One educator has warned of the harmful impact closing them would have on the nation’s youngest and most vulnerable pupils. Richard Gerver, president of the School Library Association (SLA), said the wonder and solace of books was “a powerful weapon in the battle for children’s well-being”.
He added: “If we want generations capable of leading us to happier and more prosperous times, then we need all of our children to have access to, and be empowered by, outstanding school libraries.
“There is no denying some school libraries are in danger.
“Most schools are facing extraordinary budgetary challenges after insufficient funding for state education and the present crisis has left them in a difficult position.
“At a time where the cost-of-living crisis, on top of the pandemic, is depriving young people of experiences and opportunities, libraries have never been so important.
“It is the children in our most disadvantaged communities who need great libraries most.”
Recent research from Penguin Books UK shows one in eight schools in England does not have a library or designated reading space. This jumps to one in four schools in the most disadvantaged communities. There is no ring-fenced budget for primary libraries as they are not required legally. Many teachers have reported using their own money to buy books.
Jonathan Douglas, National Literacy Trust chief executive, said previously: “We know that one in 11 children on free school meals doesn’t own a
single book of his or her own.”
In June, best-selling author Cressida Cowell called for the Government to invest £100million in primary school libraries as her final act in the role of children’s laureate.
She said it was “ever more urgent to introduce a proper, lasting” library intervention, as research shows they help to improve academic standards, as well as foster a love of reading in children.
‘It’s the heart of the school”
School librarian Derek France is “extremely concerned” about the crisis – and fears for his job. Mr France, who works at Preston Lodge High School in East Lothian, calls the library the “heart of the school”.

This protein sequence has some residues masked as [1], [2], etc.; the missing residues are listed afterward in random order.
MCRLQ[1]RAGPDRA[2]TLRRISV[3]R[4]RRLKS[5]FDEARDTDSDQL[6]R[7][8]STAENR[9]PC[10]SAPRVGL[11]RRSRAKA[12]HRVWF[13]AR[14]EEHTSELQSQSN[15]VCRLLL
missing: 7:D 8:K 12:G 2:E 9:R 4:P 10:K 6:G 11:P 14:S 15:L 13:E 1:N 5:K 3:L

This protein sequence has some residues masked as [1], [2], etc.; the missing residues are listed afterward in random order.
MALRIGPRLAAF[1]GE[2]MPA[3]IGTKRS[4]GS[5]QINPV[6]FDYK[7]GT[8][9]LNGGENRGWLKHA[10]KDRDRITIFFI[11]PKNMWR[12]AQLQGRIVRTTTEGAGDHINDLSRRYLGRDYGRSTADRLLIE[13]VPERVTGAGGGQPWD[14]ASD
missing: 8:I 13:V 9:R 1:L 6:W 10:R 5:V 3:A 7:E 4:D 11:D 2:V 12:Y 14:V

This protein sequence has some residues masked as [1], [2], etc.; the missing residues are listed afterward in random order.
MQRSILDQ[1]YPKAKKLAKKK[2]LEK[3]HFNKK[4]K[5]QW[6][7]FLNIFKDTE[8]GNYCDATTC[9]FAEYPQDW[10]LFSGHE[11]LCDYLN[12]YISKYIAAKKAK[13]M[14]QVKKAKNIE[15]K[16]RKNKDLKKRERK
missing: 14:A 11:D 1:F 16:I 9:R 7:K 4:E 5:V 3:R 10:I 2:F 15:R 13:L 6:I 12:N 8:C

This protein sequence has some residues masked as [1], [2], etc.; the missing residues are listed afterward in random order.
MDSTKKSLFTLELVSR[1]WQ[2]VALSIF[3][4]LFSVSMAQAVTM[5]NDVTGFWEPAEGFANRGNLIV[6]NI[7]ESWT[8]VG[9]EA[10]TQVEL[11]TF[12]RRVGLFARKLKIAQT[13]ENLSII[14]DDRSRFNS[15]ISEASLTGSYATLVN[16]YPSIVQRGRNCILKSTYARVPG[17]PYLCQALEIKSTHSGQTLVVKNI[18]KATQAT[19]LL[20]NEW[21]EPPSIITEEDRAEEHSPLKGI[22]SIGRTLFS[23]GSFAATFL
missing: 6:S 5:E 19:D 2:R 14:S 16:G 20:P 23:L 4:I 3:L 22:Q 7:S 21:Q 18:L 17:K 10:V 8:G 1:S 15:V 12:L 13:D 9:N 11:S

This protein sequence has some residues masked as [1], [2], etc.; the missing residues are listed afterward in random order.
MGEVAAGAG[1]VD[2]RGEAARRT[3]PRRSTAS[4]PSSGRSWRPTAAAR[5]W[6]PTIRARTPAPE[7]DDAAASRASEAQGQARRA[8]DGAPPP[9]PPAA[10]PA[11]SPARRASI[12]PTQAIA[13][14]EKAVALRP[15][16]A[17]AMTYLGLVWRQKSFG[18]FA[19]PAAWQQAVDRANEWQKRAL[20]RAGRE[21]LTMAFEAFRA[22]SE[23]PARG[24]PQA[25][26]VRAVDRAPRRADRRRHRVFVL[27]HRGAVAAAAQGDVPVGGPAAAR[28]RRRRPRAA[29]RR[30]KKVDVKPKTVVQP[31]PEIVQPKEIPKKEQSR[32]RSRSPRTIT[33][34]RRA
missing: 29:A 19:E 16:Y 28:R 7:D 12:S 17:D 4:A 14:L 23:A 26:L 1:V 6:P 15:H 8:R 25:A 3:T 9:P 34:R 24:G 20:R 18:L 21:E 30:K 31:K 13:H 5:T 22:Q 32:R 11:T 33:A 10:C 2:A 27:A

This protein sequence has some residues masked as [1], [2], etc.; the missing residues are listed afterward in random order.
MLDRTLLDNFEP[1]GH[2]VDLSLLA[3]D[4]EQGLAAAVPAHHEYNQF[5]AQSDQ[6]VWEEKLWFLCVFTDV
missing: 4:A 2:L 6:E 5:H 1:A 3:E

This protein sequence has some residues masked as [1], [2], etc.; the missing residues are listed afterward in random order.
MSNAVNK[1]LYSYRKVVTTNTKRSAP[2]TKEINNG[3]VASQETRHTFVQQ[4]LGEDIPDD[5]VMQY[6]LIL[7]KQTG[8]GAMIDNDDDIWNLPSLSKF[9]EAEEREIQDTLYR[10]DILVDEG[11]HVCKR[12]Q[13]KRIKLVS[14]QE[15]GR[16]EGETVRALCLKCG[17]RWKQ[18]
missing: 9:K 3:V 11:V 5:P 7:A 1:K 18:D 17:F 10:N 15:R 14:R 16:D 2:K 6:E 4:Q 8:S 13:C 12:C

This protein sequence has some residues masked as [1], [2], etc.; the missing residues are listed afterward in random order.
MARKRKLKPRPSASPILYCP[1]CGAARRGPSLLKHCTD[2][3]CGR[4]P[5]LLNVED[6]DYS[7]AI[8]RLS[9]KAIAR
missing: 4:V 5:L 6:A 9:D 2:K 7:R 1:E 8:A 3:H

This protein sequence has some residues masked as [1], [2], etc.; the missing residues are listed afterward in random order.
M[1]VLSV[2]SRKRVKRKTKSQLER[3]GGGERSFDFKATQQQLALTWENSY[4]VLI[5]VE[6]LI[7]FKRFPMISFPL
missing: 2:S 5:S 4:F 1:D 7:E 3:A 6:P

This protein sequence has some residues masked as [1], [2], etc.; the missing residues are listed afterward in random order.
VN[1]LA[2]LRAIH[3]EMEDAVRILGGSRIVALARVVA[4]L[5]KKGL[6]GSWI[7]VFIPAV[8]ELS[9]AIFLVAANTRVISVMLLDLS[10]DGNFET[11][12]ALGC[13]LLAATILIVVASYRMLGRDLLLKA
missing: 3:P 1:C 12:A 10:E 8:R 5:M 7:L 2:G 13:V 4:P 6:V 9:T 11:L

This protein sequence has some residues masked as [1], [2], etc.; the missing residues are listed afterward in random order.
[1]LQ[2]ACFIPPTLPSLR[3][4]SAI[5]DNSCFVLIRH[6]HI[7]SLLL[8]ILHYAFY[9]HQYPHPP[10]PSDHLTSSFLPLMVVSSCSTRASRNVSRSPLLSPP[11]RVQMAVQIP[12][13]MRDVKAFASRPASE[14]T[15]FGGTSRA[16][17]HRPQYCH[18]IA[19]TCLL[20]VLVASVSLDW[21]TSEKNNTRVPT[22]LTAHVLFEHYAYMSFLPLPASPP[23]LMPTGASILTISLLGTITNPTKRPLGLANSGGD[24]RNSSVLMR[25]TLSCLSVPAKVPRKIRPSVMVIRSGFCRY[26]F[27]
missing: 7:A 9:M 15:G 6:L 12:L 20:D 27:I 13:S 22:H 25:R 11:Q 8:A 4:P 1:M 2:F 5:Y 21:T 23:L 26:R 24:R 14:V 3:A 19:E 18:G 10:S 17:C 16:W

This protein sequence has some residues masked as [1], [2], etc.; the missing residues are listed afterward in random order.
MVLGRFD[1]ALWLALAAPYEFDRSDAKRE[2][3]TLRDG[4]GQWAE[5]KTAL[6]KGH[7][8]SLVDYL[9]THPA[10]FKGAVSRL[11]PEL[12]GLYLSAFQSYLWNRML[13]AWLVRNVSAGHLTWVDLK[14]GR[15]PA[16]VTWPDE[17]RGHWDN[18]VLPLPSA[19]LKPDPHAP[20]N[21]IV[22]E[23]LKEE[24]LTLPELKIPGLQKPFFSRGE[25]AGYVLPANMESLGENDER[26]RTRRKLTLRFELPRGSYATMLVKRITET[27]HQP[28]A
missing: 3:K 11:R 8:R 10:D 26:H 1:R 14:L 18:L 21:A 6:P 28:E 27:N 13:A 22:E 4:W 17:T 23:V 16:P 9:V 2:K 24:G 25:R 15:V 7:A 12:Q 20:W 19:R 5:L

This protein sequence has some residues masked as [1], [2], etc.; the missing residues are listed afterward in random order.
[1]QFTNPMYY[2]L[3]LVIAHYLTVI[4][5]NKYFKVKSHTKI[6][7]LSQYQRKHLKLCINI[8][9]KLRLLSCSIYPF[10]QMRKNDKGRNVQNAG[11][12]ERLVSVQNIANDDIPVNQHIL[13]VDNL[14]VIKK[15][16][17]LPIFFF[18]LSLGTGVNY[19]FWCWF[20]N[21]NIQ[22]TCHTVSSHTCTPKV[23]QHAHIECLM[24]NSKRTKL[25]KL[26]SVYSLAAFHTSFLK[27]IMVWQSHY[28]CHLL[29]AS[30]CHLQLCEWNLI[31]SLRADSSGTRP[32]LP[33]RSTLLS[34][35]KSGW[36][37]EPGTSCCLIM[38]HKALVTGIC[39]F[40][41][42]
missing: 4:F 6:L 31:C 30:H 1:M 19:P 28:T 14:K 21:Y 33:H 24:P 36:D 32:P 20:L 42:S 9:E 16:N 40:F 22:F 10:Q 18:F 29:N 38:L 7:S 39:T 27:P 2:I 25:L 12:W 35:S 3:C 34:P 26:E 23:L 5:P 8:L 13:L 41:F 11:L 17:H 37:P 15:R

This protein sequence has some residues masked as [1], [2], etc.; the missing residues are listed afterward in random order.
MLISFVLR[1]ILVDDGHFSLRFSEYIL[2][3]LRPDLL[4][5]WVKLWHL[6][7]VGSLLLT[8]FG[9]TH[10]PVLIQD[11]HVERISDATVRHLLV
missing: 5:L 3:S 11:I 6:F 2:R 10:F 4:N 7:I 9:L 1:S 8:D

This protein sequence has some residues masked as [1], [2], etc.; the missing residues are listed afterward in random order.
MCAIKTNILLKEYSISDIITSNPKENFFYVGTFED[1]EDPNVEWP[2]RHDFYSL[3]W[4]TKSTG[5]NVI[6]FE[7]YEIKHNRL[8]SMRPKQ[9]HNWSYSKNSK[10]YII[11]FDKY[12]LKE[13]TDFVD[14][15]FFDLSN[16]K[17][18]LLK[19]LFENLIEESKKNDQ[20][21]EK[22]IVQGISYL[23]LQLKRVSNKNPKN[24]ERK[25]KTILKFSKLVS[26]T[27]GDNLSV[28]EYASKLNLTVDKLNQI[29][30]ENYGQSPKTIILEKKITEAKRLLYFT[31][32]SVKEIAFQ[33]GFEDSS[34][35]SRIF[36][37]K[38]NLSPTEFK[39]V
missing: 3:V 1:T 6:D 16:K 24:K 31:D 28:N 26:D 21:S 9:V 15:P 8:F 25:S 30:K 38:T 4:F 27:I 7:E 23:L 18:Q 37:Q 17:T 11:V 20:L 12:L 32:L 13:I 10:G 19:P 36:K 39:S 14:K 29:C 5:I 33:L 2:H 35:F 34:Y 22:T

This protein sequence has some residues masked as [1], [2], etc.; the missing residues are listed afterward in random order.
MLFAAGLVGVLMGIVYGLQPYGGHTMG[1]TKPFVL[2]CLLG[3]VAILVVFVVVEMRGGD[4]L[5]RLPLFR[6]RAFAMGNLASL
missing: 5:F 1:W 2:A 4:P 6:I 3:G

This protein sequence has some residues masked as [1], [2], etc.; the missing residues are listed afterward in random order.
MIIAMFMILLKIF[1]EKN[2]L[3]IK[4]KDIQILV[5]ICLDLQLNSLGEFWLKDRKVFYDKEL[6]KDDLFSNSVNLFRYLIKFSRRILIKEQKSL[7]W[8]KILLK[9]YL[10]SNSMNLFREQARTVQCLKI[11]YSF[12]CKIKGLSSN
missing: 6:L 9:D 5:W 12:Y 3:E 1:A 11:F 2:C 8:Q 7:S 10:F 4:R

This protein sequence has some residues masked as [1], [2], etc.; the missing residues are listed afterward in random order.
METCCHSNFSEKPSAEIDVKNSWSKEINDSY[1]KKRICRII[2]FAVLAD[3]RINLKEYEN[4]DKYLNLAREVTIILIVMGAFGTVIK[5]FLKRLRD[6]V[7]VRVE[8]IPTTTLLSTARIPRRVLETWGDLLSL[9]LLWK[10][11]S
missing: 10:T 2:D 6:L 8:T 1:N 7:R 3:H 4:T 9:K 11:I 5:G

He is allocated just £870 per year, less than the School Library Association recommends. Nearby North Lanarkshire Council is removing all 23 of its secondary school librarians.
Mr France said: “This will have a hugely detrimental effect on pupils’ education and well-being. We work with all departments to encourage reading for pleasure, information literacy and research skills.”
”We rely on help to get books”
Jenny Duncan says without support from the Schools Library Service (SLS) her school’s library would have to close.
Book prices are rising dramatically and St Charles Academy in Hull relies on the SLS to provide library books and ensure that its collection is kept up to date, its assistant head Ms Duncan has admitted.
She said: “If we didn’t subscribe to the SLS, I am not sure that we would have enough of our own books to stock a school library, let alone enough money to buy more ourselves.
“We wouldn’t be able to afford to purchase the abundance of high-quality texts our library has.”
”Impact of bills is a travesty”
One London school’s librarian called the cost-of-living impact on school libraries a “travesty”.
Terri McCargar, of Latymer Upper School in Hammersmith, has had to make cuts to her budget this year as the school is “facing enormous energy bills”.
She said: “I really despair at the picture nationally.
“Unlike other departments, a school library can suddenly be in jeopardy, particularly when there’s a change of senior management or when finances are strained.
“There are so many stories of libraries closing during the pandemic and never reopening, of library staff moving on and not being replaced.”